Although the crash of the Model 7B was a setback, the French Purchasing Commission was sufficiently impressed by the Model 7B that they ordered one hundred examples on February 15, 1939. This was the first solid order for the Douglas design, since the USAAC had yet to place any firm order. One month after the outbreak of war in Europe, 170 more examples were added to the French order.
The modified version for the Armee de l'Air was designated DB-7 (which stood for Douglas Bomber 7). The first DB-7 flew on August 17, 1939, and the first deliveries to France were made in October. The first one hundred DB-7s were powered by a pair of 1000 hp Pratt & Whitney R-1830-SC3-G radials with single-speed superchargers. The additional 170 DB-7s ordered in October differed from the earlier batch of one hundred in having two 1100 hp Pratt & Whitney R-1830-S3C4-G Twin Wasps equipped with two-speed superchargers and Stromberg injection carburetors. However, due to engine shortages, the S3C4-Gs were not readily available and the French agreed to allow Douglas to use the older engines in order to keep the line running. The S3C4-G Wasp did not appear on the DB-7 until the 131st example.
The DB-7s bore the French military designation of DB-7 B-3 (the B-3 meaning "three-seat bomber"). They were operated by the Armee de l'Air starting from January 1940. Late production DB-7s were fitted with self-sealing fuel tanks and included some armor protection for the crew. By the time of the fall of France, about half the DB-7 order had been completed, but many of these aircraft never got to France since they were en route at the time of the collapse. Some sixteen DB-7s from the first production batch were diverted for use by Belgium's Aviation Militare. In the event, France actually only received about seventy DB-7s out of the 270 that it had ordered. Only a very few of these actually saw any combat.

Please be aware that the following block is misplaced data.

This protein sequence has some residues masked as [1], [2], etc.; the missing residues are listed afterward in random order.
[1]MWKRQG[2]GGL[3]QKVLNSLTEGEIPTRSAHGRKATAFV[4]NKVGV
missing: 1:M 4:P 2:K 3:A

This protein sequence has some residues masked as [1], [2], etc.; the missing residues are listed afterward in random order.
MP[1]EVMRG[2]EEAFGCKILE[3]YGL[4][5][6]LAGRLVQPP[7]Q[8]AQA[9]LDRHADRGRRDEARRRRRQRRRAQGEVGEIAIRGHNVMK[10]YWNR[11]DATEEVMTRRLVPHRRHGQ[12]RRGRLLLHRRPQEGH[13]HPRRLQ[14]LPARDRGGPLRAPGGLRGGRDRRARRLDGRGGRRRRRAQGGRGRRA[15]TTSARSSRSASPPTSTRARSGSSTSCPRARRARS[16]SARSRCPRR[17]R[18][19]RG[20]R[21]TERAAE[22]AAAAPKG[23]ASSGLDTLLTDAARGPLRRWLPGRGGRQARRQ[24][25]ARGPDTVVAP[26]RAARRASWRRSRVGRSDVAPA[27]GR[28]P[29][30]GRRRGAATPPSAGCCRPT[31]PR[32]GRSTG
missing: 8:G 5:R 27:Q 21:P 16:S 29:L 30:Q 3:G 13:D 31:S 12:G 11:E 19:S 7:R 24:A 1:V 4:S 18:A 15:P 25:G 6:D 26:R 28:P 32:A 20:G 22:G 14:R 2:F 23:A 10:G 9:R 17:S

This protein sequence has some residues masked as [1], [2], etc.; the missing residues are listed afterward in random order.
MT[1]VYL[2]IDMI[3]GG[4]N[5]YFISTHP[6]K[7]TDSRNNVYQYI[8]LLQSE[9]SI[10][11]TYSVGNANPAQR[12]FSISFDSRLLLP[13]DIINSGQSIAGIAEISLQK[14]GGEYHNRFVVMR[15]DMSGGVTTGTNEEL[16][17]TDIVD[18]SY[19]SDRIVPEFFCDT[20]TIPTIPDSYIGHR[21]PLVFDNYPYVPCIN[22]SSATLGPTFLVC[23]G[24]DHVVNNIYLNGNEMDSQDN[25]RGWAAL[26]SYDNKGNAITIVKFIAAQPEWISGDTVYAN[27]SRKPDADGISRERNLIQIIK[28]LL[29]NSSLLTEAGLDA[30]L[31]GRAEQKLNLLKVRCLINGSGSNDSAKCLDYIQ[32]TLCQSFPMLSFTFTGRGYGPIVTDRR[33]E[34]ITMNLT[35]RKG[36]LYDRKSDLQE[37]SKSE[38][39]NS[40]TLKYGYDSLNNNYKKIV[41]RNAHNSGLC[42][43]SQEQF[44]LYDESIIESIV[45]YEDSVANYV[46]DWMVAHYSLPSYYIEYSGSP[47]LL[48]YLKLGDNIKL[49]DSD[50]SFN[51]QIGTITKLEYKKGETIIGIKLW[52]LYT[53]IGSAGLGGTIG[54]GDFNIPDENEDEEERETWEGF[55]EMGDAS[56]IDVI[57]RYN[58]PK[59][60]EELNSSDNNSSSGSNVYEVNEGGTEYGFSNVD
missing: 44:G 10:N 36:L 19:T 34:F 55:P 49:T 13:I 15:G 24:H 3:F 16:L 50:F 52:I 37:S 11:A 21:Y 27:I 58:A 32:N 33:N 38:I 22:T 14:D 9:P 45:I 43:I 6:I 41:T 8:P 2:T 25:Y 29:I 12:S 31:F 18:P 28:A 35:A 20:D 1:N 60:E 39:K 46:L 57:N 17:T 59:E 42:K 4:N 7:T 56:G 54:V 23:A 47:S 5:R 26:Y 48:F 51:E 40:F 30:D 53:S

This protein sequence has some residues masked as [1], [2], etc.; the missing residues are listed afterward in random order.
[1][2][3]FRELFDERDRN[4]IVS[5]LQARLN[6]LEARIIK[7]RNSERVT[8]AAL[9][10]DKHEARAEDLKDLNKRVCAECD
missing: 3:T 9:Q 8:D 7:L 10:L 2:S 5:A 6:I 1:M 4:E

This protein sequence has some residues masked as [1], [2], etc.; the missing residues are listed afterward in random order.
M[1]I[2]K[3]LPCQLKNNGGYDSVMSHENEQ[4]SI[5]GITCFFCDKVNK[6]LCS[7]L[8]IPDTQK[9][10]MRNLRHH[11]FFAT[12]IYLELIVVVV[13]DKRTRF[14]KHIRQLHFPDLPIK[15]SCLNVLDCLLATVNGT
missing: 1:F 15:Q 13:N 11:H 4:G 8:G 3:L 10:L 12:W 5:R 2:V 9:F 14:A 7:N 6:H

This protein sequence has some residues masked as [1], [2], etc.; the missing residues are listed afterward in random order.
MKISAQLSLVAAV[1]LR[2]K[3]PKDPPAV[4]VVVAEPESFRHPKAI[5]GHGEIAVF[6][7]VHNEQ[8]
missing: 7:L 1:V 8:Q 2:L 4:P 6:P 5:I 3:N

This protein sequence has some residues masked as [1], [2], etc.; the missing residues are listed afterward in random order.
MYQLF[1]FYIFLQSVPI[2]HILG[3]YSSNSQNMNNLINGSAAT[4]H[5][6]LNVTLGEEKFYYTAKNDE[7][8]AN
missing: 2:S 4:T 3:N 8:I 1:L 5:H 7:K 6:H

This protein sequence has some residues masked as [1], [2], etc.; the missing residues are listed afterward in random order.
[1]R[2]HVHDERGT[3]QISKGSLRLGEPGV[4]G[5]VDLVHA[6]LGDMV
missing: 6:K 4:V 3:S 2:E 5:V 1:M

Following handover to the French in the USA, the DB-7s were shipped to Casablanca, where they were reassembled and test flown before being delivered to units in French North Africa and in France. The first DB-7 was accepted on October 31. As delivered by Douglas, the Armee de l'Air DB-7s had natural metal finish and were painted with standard French prewar military markings (known as ) on the wings and vertical red-white-and blue stripes on the tail with the red at the trailing edge. The full designation DOUGLAS DB-7 B-3 appeared on the top of the rudder, with the number of the airplane on the order, as No. 1, No. 2, etc painted immediately below it. Once at Casablanca, the aircraft were painted in French camouflage, which consisted of a mixture of gray, green, and brown top and side surfaces and sky blue undersurfaces. The French did not use the cocarde on the fuselage until after the war started.
The French military serial numbers for the first 100 DB-7s were U-216/U-315, painted in large black figures underneath the wing. The DB-7s after No 100 did not get French serial numbers--Douglas identified these planes with letter U preceding the Douglas line numbers.